“The Special Rapporteur expresses his particular alarm at the reported arbitrary use by security forces of firearms that killed at least 22 boys and 1 girl. On 16 November, 15-year-old Mohammad Dastankhah was shot dead, while returning from school in Sadra, by Basij forces shooting from their building rooftop. A 17-year-old boy, Mohsen Mohammadpour, also died after suffering head injuries during protests in Khorramshahr.
Mohammad Dastankhah and Mohsen Mohammadpour
Mohammad Dastankhah and Mohsen Mohammadpour
“Analysis of nearly half the victims’ corpses reveals they were shot in the head or neck in at least 66 cases and in the chest or heart in at least 46 cases. The pattern of shooting at vital organs, established by eyewitness accounts, video footage, and the documented causes of deaths, demonstrates that security forces were “shooting to kill” or with reckless disregard as to whether their actions caused death.”
While criticizing the regime’s common yet irresponsible behavior, he said: “The Government denied responsibility for protesters’ deaths, stating that firearms had been used by “rioters” and “agents of foreign enemies” and not State security forces, or, contradictorily, that security forces had used lethal force but that it had been justified as armed protesters had posed a threat to life or property. In its comments, the Government reasserted that law enforcement had exercised “maximum restraint”.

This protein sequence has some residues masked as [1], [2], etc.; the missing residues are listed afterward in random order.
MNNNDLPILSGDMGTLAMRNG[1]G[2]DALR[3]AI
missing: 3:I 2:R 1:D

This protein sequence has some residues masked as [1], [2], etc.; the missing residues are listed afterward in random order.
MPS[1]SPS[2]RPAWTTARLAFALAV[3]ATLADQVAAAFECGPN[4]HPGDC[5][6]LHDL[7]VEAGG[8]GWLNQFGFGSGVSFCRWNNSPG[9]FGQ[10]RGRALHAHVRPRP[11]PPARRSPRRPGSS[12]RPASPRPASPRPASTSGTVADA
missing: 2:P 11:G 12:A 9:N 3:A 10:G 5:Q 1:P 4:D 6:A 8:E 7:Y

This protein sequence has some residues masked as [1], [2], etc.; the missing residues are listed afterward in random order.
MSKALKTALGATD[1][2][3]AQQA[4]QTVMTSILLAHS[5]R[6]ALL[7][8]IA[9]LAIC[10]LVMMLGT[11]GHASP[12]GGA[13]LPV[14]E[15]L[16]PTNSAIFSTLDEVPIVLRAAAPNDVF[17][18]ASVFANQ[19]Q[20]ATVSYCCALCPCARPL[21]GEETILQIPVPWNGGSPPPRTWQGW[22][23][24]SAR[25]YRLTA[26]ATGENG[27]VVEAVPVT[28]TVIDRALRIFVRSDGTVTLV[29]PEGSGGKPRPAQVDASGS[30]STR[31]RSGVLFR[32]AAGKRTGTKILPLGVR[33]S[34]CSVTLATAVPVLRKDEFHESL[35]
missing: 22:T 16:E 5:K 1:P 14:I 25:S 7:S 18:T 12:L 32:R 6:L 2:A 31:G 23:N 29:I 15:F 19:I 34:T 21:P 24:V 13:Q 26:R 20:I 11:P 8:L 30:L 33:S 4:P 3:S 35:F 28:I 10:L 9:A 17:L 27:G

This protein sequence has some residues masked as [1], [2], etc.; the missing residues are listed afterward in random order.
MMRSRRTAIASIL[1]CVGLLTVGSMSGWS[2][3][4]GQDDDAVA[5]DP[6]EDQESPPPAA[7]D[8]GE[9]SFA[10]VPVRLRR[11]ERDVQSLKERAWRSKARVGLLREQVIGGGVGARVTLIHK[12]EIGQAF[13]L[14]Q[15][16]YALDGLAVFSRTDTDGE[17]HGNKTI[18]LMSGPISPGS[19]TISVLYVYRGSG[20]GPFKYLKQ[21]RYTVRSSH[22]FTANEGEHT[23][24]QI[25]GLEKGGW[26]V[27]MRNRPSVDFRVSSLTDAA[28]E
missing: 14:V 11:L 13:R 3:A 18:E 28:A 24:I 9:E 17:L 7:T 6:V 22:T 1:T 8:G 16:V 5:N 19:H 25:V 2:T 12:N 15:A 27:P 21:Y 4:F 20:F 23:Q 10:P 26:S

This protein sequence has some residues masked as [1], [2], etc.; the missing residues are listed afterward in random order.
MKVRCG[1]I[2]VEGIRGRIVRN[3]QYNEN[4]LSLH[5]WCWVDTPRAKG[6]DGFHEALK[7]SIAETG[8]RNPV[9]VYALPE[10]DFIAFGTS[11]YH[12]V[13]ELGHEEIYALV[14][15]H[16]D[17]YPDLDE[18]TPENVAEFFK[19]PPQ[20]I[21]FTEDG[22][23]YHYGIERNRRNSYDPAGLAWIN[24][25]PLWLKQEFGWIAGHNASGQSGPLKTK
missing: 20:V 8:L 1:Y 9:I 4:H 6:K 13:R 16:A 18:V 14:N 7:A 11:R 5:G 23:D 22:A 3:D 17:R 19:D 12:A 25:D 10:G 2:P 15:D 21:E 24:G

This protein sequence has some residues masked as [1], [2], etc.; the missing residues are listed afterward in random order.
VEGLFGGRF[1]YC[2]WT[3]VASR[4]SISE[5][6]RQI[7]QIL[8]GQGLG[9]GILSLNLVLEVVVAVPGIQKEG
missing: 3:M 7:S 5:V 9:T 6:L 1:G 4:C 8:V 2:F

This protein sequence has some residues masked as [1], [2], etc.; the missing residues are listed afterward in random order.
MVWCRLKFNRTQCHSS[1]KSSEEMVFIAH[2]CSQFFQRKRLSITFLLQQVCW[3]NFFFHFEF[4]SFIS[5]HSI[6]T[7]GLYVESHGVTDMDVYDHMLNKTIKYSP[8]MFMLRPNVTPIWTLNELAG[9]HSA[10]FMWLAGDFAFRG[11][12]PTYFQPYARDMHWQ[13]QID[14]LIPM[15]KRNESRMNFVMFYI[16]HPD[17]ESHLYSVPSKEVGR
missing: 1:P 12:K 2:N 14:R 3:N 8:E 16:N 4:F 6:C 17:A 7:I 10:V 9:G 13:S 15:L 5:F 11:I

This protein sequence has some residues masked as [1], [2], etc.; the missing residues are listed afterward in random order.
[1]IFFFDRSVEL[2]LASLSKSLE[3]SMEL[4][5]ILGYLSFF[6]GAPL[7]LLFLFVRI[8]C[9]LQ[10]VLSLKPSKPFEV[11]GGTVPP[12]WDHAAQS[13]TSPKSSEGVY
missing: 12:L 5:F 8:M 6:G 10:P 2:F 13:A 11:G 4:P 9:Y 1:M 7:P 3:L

“Information received disputes those assertions. First, video footage and eyewitness testimonies confirm that police, Basij, and Islamic Revolutionary Guard Corps security forces had been the entities to use firearms on unarmed and peaceful protesters who posed no imminent threat to life. Evidence supporting that finding included accounts that those shooting at protesters had worn security force uniforms, shot from government buildings, and used weapons and equipment associated with security forces. While the Government claimed a “large number” had been killed by non-government-issued weapons, no corroborating evidence was provided.”
The report was submitted to the Secretary-General on 21 July 2020 for submission to the General Assembly. The UN General Assembly begins on September 15 with the participation of the Heads of State.
Two days ago, Amnesty International issued a detailed report on the November protests, alleging “rape, enforced disappearances, torture, and other ill-treatment” of protesters over the price of gasoline.
During the November protests, Iran’s internet was cut off in an unprecedented way, and the means of communication and transmission of news were very limited.
Summary of Javaid Rehman’s report on the November 2019 protests
Most of the deaths are related to the two neighboring provinces of Tehran with 130 people and Alborz with 33 people killed.
Also, in the two minority provinces of Khuzestan with 57 dead and Kermanshah with 30 people, most casualties have been recorded.
An examination of nearly half of the bodies showed that 66 people had been shot in the head or neck, and 46 had been shot in the heart and chest.
This shows that the security forces fired with the intention of killing or that the lives and deaths of the people were insignificant to them. The families of the victims have been threatened to keep silent.
By Pooya Stone
The daughter of an Iranian political prisoner has been arrested on vague charges in order to put pressure on her mother; the Iranian human rights lawyer Nasrin Sotoudeh, who is already on a hunger strike in Evin Prison.
Mehraveh Khandan, 20, was arrested in a raid on her home at 11 am on Monday; taken by five Judiciary agents to the Security Courthouse of Evin without explanation.